The major claim of the exhibition and the catalog is that an American nation emerged in the War of 1812 and that the war provided Americans with a set of symbols, heroes, and legends on which to build their national identity. Aside from giving a boost to American westward expansion and growing political support for a large standing army and a sizable navy, federally sponsored internal improvements, and a national bank, the war also produced symbols of national identity such as ‘The Star-Spangled Banner’ and ‘Uncle Sam’.(11) ‘It is perhaps only a modest exaggeration to say that in the course of that conflict, America completed its struggle for independence’, Martin E. Sullivan, the Director of the National Portrait Gallery, claims in his foreword (p. ix).
The catalog demonstrates the importance of art works for American nation-building. During and after the war, numerous American painters such as Charles Willson Peale, Rembrandt Peale, John Wesley Jarvis, Thomas Birch, and William Charles ‘responded to the American public’s demand to see their heroes and, in Charles’ case, castigate their enemies’, Sidney Hart explains in his introductory essay (p. 21). Art works thus contributed to the nationalist narrative of the war. ‘In the Americans’ mythical view of the War of 1812, the United States courageously declared war because the mighty British Empire was interfering with U.S. trade, and its navy was kidnapping American sailors. Against formidable odds, Americans beat Great Britain and, while doing so, invented Uncle Sam, composed the poetry of the ‘Star-Spangled Banner,’ and created America’s greatest antebellum hero: Andrew Jackson. The myth was immortalized in artworks – portraits of the heroes, cartoons satirizing the British, and paintings of the victorious battle scenes’ (p. 21).
The catalog recounts the standard narrative of the War of 1812 as the ‘Second War of Independence’ and highlights its effects on American nationalism. It thus does not offer new insights into the War of 1812. The selection of artifacts is also not very revealing or daring. The exhibition displays objects not only from its own collection but also from the British National Portrait Gallery, the McCord Museum of Canadian History, the Canadian War Museum, the National Gallery of Canada, the National Maritime Museum in London, and private collectors in Ireland. Despite the international origin of numerous objects, however, the exhibition’s story is solidly American in outlook. Since the catalog tells the story of how the War of 1812 proved to be a nationalizing event, moreover, it does not give much room to the domestic opposition to the conflict except explaining that revolutionary war hero Henry Lee who opposed the war was crippled in the Baltimore riot or that war opponent John Randolph was forbidden to bring his dogs into the halls of Congress.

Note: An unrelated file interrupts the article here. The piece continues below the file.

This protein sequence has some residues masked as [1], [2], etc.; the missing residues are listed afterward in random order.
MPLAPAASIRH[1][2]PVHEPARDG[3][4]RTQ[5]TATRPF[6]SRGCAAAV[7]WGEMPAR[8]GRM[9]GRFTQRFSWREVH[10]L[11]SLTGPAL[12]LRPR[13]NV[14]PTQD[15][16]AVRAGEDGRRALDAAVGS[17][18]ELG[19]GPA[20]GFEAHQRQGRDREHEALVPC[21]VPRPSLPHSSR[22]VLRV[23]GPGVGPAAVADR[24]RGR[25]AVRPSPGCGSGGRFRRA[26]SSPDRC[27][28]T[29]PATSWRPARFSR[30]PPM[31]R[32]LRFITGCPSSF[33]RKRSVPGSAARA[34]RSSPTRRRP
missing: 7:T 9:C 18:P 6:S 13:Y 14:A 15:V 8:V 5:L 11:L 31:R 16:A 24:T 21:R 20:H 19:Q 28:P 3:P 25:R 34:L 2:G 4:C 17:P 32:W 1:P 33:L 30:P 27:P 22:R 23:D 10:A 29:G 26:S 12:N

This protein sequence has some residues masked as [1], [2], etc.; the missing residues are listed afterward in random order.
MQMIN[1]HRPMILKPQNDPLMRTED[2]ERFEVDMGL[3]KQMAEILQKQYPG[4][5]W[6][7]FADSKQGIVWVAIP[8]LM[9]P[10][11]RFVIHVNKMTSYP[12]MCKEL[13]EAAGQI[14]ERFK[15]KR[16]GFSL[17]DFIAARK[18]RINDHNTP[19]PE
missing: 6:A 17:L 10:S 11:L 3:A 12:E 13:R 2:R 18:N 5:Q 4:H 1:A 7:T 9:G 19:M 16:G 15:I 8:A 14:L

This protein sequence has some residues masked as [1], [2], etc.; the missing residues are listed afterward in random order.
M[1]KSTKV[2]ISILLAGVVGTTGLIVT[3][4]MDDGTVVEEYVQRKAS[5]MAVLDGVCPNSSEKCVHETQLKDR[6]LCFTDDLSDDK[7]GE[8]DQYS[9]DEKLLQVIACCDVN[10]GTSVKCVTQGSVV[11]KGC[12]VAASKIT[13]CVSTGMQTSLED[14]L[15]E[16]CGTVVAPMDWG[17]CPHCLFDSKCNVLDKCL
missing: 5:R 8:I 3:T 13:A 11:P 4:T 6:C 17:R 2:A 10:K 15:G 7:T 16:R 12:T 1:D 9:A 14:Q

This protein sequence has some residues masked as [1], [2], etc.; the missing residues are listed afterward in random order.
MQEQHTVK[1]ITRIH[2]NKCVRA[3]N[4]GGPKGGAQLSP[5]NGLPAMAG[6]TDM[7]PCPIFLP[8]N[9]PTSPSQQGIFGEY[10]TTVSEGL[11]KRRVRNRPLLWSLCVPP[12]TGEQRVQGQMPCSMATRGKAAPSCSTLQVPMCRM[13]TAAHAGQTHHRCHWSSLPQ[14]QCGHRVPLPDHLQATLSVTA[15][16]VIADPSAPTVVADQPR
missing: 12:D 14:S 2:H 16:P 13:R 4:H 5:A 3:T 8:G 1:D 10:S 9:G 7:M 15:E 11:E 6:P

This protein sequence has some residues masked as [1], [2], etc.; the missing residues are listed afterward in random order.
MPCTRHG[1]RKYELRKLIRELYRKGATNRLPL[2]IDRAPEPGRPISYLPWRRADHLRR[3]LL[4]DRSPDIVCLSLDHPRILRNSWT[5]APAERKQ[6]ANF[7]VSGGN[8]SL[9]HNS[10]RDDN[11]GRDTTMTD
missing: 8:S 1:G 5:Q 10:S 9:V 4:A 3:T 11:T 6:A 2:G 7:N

Hugh Howard’s popular history of the War of 1812 – Mr. and Mrs. Madison’s War: America’s First Couple and the Second War of Independence – also follows the national trajectory. Calling himself a ‘narrative historian’ seeking ‘story lines’ (p. vii), he uses an anecdotal approach to the War of 1812, reconstructing particular episodes of the war in colorful detail. His claim, however, that his book will be a ‘corrective’ to the fact that the War of 1812 is ‘perhaps the least understood of America’s wars’ (p. viii) is misplaced, since he neither provides a complete historical overview of the entire war nor does he examine and bring forward his own argument about why the United States declared war against Great Britain in 1812.(12) He simply finds that the war was inevitable, as British foreign policy gave Madison no other choice than to ask Congress for a declaration of war (pp. 20–6). His historiographical contribution is to recount the story of the War of 1812 from the President’s and the First Lady’s perspective. Unlike most other accounts of the War of 1812, which largely ignore Dolly Madison, Howard finds that she ‘was a principal actor in the events that unfolded between the war declaration in June 1812 and the Treaty of Ghent’ (p. viii).(13) While she played no direct role in the actual war effort (apart from her often-told rescuing of Gilbert Stuart’s painting of George Washington that hung in the President’s House as well as of government and personal papers when the British invaded and burnt the capital), she fulfilled an important function by organizing bipartisan social gatherings in the nation’s capital. By describing the First Lady’s ceremonial responsibilities, Howard provides us with a portrait of Washington’s social life in the early 19th century. Yet, his judgment that ‘[i]n the nation’s collective memory, Mr. and Mrs. Madison’s War was better remembered for her role than his’ might carry his point a bit far (p. 305).